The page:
NFL Draft 2019 running back rankings: Let's break down skills of top RBs, from elusiveness to contact balance

The 2019 NFL Draft is just a day away, and this year it's even more important than usual to list and rank the specific skills and scheme fits of the top running backs, because there's a cluster of Day 2 running backs whose team fit will greatly impact their success or lack thereof at the NFL level.

I've ranked each of the consensus top seven running backs below in the qualities I deem most necessary to be an effective running back in the NFL (listed in order of importance). I've also added one player who should be available a bit later in the draft that excels at each particular trait. 

Speaking of the draft, you'll be able to stream our live coverage right here on CBS Sports HQ (or download the CBS Sports app for free on any mobile or connected TV device) breaking down all the picks and everything you need to know during draft weekend.    

Installment No. 1 in this series: Quarterbacks


1. Devin Singletary 
2. David Montgomery
3. Josh Jacobs
4. Darrell Henderson
5. Miles Sanders
6. Justice Hill
7. Damien Harris 

Watch one of Singletary's games and you'll think you mistakenly clicked a highlight package. He's super shifty and electric in space. Whether it be a huge jump cut or subtle move through the line, the Florida Atlantic star will make defenders miss with relative ease. Montgomery is more of a jump cut master than anything else. Jacobs has nice one-cut skills, and Henderson is a fluid mover who doesn't lose speed when changing directions. Sanders' jukes are very smooth. Hill and Harris' moves are more violent and twitch-based.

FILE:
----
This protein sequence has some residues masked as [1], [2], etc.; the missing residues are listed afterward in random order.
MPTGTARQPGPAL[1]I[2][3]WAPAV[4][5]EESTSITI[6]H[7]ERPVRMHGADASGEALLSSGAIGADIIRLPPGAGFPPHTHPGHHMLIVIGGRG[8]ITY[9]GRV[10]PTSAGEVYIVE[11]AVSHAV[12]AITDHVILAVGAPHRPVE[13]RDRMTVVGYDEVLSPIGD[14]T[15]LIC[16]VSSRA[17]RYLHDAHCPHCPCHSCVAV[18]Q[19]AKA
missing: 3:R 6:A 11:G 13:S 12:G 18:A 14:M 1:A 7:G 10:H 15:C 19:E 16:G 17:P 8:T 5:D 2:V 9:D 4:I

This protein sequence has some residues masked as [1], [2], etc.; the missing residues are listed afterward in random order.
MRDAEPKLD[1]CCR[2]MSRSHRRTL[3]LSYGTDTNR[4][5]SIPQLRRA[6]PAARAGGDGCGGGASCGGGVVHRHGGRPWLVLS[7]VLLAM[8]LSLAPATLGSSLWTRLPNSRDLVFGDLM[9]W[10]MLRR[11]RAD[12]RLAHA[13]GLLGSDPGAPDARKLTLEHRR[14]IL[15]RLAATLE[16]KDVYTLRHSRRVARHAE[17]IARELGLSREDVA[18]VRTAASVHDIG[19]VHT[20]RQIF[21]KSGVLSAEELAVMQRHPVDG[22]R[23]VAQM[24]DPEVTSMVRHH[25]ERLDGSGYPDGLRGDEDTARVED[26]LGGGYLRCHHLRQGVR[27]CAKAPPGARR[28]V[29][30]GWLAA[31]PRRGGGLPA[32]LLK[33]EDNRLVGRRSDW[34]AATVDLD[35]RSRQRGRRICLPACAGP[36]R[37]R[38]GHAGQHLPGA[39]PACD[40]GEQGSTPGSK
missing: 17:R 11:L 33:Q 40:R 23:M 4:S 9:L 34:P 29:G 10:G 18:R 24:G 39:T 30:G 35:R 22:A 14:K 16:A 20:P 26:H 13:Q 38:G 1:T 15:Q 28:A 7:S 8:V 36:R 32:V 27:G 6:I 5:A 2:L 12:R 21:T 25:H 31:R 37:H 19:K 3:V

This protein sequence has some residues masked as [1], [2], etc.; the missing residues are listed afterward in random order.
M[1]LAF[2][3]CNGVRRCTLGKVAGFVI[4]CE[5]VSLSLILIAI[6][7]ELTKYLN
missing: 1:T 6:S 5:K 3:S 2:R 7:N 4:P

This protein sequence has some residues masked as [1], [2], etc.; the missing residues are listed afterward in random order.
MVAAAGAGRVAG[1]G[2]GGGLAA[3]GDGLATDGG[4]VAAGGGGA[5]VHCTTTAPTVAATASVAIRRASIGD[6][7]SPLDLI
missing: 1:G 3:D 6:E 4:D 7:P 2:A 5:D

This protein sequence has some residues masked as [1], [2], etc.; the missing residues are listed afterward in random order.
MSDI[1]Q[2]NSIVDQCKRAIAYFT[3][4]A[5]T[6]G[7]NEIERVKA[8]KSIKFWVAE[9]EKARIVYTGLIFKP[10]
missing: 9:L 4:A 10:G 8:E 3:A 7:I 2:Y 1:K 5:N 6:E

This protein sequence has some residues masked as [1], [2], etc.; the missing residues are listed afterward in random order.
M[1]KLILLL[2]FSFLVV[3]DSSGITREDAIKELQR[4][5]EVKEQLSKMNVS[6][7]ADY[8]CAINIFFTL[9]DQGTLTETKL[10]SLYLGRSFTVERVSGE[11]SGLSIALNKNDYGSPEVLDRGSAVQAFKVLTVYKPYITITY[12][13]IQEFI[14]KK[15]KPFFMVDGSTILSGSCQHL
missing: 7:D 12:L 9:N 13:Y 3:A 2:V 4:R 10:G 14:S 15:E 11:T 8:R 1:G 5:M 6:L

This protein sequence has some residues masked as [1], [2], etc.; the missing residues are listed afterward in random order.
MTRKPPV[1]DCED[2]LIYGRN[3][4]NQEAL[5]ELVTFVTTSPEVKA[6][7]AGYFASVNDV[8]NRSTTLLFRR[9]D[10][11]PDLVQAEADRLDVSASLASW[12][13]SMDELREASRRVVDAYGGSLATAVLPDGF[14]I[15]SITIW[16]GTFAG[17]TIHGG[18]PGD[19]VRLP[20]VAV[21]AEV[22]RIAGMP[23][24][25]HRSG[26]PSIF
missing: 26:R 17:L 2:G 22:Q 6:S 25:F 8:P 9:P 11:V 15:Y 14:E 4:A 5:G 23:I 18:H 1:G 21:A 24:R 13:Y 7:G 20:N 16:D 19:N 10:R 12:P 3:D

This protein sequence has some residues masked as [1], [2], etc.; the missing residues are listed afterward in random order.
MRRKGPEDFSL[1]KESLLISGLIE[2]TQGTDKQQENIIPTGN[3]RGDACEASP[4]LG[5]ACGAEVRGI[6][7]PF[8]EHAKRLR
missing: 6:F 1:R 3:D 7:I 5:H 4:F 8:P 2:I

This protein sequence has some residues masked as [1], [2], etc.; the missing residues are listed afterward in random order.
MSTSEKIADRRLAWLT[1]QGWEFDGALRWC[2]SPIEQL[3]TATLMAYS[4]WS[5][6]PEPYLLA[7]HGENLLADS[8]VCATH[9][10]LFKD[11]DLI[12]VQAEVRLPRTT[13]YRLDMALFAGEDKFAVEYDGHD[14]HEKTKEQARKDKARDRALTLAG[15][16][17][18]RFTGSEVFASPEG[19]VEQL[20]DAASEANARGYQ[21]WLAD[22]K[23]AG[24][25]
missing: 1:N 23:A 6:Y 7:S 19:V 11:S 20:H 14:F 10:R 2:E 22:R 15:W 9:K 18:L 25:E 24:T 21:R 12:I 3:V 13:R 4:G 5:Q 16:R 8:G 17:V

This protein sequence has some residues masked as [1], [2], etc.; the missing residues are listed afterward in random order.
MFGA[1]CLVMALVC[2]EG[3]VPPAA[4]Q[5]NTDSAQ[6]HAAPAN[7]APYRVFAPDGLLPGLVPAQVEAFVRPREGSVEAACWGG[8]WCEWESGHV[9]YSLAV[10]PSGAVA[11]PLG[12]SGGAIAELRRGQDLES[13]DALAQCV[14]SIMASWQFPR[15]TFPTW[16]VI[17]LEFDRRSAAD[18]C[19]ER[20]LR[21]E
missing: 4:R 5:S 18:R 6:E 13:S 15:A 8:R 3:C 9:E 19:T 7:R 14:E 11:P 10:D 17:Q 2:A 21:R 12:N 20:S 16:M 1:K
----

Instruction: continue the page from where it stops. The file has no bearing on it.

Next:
Sleeper: Jordan Scarlett

Scarlett's hips are tremendously loose. So are his ankles. He can break off three or four cuts in one run and leave multiple defenders whiffing at air. 

Contact Balance

  1. Montgomery
  2. Harris
  3. Singletary
  4. Jacobs
  5. Sanders
  6. Hill
  7. Henderson

Backs can't always make a defender miss in space, so the ability to stay balanced after absorbing is critical to the position. Montgomery has been extraordinary in this facet for the past two seasons. His strong legs and low center of gravity set a strong foundation to bounce off defenders. Harris too runs with great pad level. For being a smaller back, Singletary pinballs around on the inside and stays on his feet often. Jacobs runs through contact more than glancing off it. Sanders and Hill can take hits and keep their legs churning.

Sleeper: James Williams

Williams has excellent balance, which, coupled with his bouncy style, allows him to flourish in space, on outside runs and especially at a receiver. 


  1. Singletary
  2. Sanders
  3. Montgomery
  4. Jacobs
  5. Harris
  6. Henderson
  7. Hill

Singletary knifes through small creases on the inside. Sanders is a similarly efficient between-the-tackles runner. Montgomery is a bit boom-or-bust finding holes. Jacobs sees lanes as they're about to develop. Harris and Henderson consistently follow their lead blockers and know when to cut off them. Hill is a dynamic athlete but lacks in the vision department, often choosing to bounce outside. 

Sleeper: Elijah Holyfield

Holyfield is a lightning-fast processor when deciding the most efficient way to pick up yardage. He wastes no time hitting the cutback lane or finding a hole to the outside after linebackers crash inside. 

Burst/Long Speed

  1. Henderson
  2. Hill
  3. Singletary
  4. Sanders
  5. Jacobs
  6. Harris
  7. Montgomery